Pedestrianisation welcomed but long term fix is needed

The partial pedestrianisation of north of Horncastle Market Place has been welcomed – but some feel the milestone is long overdue.

Horncastle Market Place looking to St Lawrence Street EMN-200730-093051001
Horncastle Market Place looking to St Lawrence Street EMN-200730-093051001

The news was announced last week as part of the Department for Transport 
emergency active travel fund plans which saw £105,500 allocated to Lincolnshire County Council to support the installation of temporary projects during the recovery from Covid-19.

The county council has announced that some of the £105,500 will be spent on pedestrianisation of North of Market Place.

Councillor Bill Aron, 
ward member for Horncastle and the Keals, said: “ It’s great to see Horncastle’s Market Place included in our initial plans for the emergency active travel fund.

“Not only will pedestrianising the area create more space for people and make cycling safer, it will also help support local businesses and traders as they recover from the impacts of Covid-19.

“Initially, all the measures put in place with this funding will be temporary, but if a 
partially traffic-free Market Place proves successful, there’s no reason why it can’t be made permanent.”

Several councillors have also welcomed the news but some feel that more could have been done sooner to secure the partial pedestrianisation – something that the town council have been lobbying for for many years.

Speaking on an individual basis, town councillor Brian Burbidge said: “I am pleased to hear that the partial pedestrianisation of the Market Place has been 
accepted by Lincolnshire County Council .

“This will allow changes to be made to the Market Place and adjoining roads to help our local businesses recover from the coronavirus losses

“Whilst this will only be a trial, I believe it should be possible to make the changes permanent in the future and I am happy to give them my support.

“Whilst the current plan will not include St Lawrence Street it will show if there is a possibility for it to be included in the future.

“Please note this is my personal statement not the town council’s.”

Speaking on an individual basis, Councillor Dominic Hinkins said: “I’m very pleased to see that the pedestrianisation of the market place is going ahead.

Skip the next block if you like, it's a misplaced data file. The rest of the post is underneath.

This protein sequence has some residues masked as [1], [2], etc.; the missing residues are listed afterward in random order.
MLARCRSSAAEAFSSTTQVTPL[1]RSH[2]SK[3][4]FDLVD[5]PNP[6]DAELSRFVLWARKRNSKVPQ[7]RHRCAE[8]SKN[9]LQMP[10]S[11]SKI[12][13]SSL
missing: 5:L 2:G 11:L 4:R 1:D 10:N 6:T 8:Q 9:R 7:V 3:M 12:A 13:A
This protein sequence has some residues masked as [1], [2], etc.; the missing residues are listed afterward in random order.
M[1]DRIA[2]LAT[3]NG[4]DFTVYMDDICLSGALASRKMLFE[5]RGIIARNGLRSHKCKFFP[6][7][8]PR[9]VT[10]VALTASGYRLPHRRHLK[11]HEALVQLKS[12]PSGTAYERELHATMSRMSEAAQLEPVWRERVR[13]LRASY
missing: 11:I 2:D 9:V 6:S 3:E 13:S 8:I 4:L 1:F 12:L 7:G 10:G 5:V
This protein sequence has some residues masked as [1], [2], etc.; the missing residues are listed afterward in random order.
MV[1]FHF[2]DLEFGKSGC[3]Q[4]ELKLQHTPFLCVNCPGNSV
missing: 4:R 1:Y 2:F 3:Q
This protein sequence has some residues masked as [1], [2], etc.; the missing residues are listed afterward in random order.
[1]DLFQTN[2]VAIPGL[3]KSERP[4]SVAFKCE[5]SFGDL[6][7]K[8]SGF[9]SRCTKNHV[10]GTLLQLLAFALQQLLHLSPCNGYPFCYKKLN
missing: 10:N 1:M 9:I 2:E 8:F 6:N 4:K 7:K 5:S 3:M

“Closing the southern end of St Lawrence Street has been on the cards at least since the 2014 Neighbourhood Development Plan, if not longer, so this is long overdue.

“Anything that makes the town centre safer for cyclists and pedestrians is a good thing in my book – and hopefully it will come early enough to give residents a taste of summer ‘café culture’ we’ve been waiting for.

“We have to remain vigilant against a second spike of COVID, but eating and socialising outside is much safer than indoors, so this should give people more peace of mind as well as supporting local businesses at this difficult time.

“I look forward to many more such positive developments in the street scene in the future, and strongly urge the county council to make this permanent, which could be done for just the price of a few bollards.”

Speaking on an individual basis, town councillor Alan Lockwood said: “ I hope the
 pedestrianisation happens, I hope it has the effect that the traders desire, and if it does hooray!”

As previously reported, Councillor Lockwood revealed initial talks had been held with ELDC about opening up the Market Place into a Mediterranean-style plaza in a bid to help the town’s cafes, tea rooms and restaurants re-open during the Covid-19 pandemic.

The News contacted Lincolnshire County Council to ask whether full pedestrianisation of the Market Place could be on the cards in the future.

A spokesman said: “At present, this isn’t something we’re planning.

“However, if residents would like to see that – or any other changes to their streets to make walking and cycling easier – they should submit them through widenmypath.com and we can look into them.”

Councillor Richard Davies, executive member for highways at Lincolnshire County 
Council, added: “Residents’ ideas will help us shape the future of our streets and ensure that any changes we make are the most appropriate and useful to the community.”